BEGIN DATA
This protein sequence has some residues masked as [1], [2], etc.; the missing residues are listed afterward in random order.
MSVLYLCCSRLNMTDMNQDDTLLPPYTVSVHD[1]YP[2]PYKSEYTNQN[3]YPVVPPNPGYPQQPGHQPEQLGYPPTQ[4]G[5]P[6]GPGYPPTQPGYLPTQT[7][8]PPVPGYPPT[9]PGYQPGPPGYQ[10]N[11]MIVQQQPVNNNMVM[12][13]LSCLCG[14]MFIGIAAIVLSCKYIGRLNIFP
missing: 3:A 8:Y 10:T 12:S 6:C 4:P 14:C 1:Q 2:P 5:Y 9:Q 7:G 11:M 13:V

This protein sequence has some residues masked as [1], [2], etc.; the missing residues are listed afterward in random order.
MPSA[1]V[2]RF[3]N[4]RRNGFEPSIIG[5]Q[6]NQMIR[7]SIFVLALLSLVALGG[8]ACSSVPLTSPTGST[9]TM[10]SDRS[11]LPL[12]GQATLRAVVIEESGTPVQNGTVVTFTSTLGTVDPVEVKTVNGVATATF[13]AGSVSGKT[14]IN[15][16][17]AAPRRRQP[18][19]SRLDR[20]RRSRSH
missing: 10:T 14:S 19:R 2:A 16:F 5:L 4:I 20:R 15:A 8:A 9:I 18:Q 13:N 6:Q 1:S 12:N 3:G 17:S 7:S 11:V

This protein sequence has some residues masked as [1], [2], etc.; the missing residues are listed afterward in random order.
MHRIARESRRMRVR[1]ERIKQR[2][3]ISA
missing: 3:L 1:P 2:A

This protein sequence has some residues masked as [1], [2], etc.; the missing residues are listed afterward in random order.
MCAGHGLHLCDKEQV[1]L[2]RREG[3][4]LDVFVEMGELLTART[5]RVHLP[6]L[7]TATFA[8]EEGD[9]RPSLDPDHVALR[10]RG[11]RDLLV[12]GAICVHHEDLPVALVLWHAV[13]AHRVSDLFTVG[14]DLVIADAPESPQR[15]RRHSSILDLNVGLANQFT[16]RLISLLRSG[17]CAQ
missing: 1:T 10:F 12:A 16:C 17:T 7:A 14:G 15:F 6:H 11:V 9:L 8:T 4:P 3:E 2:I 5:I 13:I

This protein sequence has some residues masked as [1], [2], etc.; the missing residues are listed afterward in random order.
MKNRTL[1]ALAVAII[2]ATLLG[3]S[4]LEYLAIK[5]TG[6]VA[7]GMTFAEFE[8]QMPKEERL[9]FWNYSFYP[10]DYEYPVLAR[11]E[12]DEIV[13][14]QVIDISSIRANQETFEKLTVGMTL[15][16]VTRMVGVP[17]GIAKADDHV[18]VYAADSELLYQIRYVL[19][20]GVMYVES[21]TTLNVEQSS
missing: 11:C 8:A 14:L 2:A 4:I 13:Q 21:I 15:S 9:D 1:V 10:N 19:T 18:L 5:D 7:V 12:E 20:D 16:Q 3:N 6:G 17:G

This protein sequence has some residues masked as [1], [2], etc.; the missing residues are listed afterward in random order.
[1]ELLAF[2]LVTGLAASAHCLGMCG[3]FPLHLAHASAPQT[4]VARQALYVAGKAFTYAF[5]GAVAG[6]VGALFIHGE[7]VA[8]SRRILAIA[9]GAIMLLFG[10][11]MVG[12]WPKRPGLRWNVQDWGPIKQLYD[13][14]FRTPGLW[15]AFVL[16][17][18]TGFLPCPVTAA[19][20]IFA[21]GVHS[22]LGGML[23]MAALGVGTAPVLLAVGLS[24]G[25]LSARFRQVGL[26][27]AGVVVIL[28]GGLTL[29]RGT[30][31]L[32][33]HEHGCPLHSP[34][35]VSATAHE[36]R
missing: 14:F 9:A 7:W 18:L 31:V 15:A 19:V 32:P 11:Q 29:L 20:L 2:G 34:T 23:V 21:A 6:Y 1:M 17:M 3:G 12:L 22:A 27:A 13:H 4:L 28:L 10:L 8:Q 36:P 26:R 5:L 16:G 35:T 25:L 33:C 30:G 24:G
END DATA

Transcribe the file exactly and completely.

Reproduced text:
This protein sequence has some residues masked as [1], [2], etc.; the missing residues are listed afterward in random order.
MSVLYLCCSRLNMTDMNQDDTLLPPYTVSVHD[1]YP[2]PYKSEYTNQN[3]YPVVPPNPGYPQQPGHQPEQLGYPPTQ[4]G[5]P[6]GPGYPPTQPGYLPTQT[7][8]PPVPGYPPT[9]PGYQPGPPGYQ[10]N[11]MIVQQQPVNNNMVM[12][13]LSCLCG[14]MFIGIAAIVLSCKYIGRLNIFP
missing: 3:A 8:Y 10:T 12:S 6:C 4:P 14:C 1:Q 2:P 5:Y 9:Q 7:G 11:M 13:V

This protein sequence has some residues masked as [1], [2], etc.; the missing residues are listed afterward in random order.
MPSA[1]V[2]RF[3]N[4]RRNGFEPSIIG[5]Q[6]NQMIR[7]SIFVLALLSLVALGG[8]ACSSVPLTSPTGST[9]TM[10]SDRS[11]LPL[12]GQATLRAVVIEESGTPVQNGTVVTFTSTLGTVDPVEVKTVNGVATATF[13]AGSVSGKT[14]IN[15][16][17]AAPRRRQP[18][19]SRLDR[20]RRSRSH
missing: 10:T 14:S 19:R 2:A 16:F 5:L 4:I 20:R 15:A 8:A 9:I 18:Q 13:N 6:Q 1:S 12:N 3:G 17:S 7:S 11:V

This protein sequence has some residues masked as [1], [2], etc.; the missing residues are listed afterward in random order.
MHRIARESRRMRVR[1]ERIKQR[2][3]ISA
missing: 3:L 1:P 2:A

This protein sequence has some residues masked as [1], [2], etc.; the missing residues are listed afterward in random order.
MCAGHGLHLCDKEQV[1]L[2]RREG[3][4]LDVFVEMGELLTART[5]RVHLP[6]L[7]TATFA[8]EEGD[9]RPSLDPDHVALR[10]RG[11]RDLLV[12]GAICVHHEDLPVALVLWHAV[13]AHRVSDLFTVG[14]DLVIADAPESPQR[15]RRHSSILDLNVGLANQFT[16]RLISLLRSG[17]CAQ
missing: 1:T 10:F 12:A 16:C 17:T 7:A 14:G 15:F 6:H 11:V 9:L 8:T 4:P 3:E 2:I 5:I 13:I

This protein sequence has some residues masked as [1], [2], etc.; the missing residues are listed afterward in random order.
MKNRTL[1]ALAVAII[2]ATLLG[3]S[4]LEYLAIK[5]TG[6]VA[7]GMTFAEFE[8]QMPKEERL[9]FWNYSFYP[10]DYEYPVLAR[11]E[12]DEIV[13][14]QVIDISSIRANQETFEKLTVGMTL[15][16]VTRMVGVP[17]GIAKADDHV[18]VYAADSELLYQIRYVL[19][20]GVMYVES[21]TTLNVEQSS
missing: 11:C 8:A 14:L 2:A 4:I 13:Q 21:I 15:S 9:D 1:V 10:N 19:T 18:L 5:D 7:V 12:E 20:D 16:Q 3:N 6:G 17:G

This protein sequence has some residues masked as [1], [2], etc.; the missing residues are listed afterward in random order.
[1]ELLAF[2]LVTGLAASAHCLGMCG[3]FPLHLAHASAPQT[4]VARQALYVAGKAFTYAF[5]GAVAG[6]VGALFIHGE[7]VA[8]SRRILAIA[9]GAIMLLFG[10][11]MVG[12]WPKRPGLRWNVQDWGPIKQLYD[13][14]FRTPGLW[15]AFVL[16][17][18]TGFLPCPVTAA[19][20]IFA[21]GVHS[22]LGGML[23]MAALGVGTAPVLLAVGLS[24]G[25]LSARFRQVGL[26][27]AGVVVIL[28]GGLTL[29]RGT[30][31]L[32][33]HEHGCPLHSP[34][35]VSATAHE[36]R
missing: 14:F 9:A 7:W 18:L 31:V 15:A 19:V 32:P 11:Q 29:L 20:L 2:G 34:T 23:V 21:A 6:Y 1:M 17:M 3:G 12:L 22:A 27:A 13:H 4:L 28:L 10:L 8:Q 36:P 26:R 5:L 16:G 35:T 25:L 33:C 30:G 24:G